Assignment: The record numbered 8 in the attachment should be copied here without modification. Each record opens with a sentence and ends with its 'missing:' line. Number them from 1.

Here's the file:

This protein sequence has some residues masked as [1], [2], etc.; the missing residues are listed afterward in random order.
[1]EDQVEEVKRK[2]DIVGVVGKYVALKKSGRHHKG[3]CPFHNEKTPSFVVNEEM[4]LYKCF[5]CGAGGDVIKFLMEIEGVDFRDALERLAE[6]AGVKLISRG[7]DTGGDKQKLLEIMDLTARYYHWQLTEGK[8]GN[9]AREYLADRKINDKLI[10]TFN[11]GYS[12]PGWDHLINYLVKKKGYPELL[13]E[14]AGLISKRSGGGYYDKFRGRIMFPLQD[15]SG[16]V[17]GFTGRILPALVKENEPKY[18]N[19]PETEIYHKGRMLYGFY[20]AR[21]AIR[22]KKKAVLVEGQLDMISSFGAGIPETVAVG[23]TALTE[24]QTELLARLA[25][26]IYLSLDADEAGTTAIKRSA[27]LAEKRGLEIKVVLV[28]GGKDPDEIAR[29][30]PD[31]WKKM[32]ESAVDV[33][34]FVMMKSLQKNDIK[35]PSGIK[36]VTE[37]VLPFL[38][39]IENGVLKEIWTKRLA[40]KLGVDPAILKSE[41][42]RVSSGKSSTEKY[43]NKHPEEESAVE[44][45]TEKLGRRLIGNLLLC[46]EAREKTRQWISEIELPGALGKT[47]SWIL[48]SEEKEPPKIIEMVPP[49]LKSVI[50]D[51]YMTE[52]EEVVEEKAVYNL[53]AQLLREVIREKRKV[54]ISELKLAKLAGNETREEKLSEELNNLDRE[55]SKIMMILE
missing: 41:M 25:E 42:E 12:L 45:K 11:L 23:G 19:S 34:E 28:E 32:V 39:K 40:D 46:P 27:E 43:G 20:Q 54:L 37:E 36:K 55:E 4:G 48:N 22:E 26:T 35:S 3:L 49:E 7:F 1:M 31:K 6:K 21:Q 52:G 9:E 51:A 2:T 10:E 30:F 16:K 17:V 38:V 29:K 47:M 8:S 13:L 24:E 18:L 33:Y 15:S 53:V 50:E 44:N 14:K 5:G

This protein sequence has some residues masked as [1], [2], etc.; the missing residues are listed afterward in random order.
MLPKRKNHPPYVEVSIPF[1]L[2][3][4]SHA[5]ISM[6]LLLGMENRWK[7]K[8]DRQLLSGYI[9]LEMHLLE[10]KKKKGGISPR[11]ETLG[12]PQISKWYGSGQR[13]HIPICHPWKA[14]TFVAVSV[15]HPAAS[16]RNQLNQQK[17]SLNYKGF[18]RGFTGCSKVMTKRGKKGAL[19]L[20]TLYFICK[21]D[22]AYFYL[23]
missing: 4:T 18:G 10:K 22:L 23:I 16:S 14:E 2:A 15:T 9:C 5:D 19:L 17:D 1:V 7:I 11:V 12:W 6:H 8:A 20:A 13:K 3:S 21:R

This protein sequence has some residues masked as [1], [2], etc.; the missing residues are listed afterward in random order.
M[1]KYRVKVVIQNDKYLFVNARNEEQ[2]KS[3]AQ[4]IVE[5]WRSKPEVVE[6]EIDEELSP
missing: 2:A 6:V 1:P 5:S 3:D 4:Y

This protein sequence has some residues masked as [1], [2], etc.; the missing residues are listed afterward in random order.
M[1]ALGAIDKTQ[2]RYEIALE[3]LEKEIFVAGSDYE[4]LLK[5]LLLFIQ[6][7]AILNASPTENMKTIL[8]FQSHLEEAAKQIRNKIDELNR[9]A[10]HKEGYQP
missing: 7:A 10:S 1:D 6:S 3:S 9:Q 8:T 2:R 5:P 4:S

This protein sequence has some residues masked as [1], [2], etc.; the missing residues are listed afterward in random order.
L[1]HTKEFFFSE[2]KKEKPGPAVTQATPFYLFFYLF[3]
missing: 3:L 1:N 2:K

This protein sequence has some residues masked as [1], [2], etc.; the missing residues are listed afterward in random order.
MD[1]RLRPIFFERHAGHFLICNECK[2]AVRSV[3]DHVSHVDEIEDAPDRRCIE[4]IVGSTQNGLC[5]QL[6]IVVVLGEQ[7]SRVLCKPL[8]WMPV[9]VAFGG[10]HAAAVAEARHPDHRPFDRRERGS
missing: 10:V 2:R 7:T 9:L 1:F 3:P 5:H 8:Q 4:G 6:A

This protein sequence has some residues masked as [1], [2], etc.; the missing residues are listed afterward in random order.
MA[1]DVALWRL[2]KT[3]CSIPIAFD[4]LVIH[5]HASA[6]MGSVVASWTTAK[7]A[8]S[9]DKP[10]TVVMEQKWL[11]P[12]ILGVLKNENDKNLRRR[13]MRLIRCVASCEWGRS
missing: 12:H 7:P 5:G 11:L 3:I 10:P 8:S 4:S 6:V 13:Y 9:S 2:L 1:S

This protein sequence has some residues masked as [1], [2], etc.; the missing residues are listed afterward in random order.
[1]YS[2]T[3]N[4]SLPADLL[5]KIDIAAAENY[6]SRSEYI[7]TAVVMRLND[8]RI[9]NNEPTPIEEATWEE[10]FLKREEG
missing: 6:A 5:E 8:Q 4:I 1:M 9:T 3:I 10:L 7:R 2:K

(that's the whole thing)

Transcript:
This protein sequence has some residues masked as [1], [2], etc.; the missing residues are listed afterward in random order.
[1]YS[2]T[3]N[4]SLPADLL[5]KIDIAAAENY[6]SRSEYI[7]TAVVMRLND[8]RI[9]NNEPTPIEEATWEE[10]FLKREEG
missing: 6:A 5:E 8:Q 4:I 1:M 9:T 3:I 10:L 7:R 2:K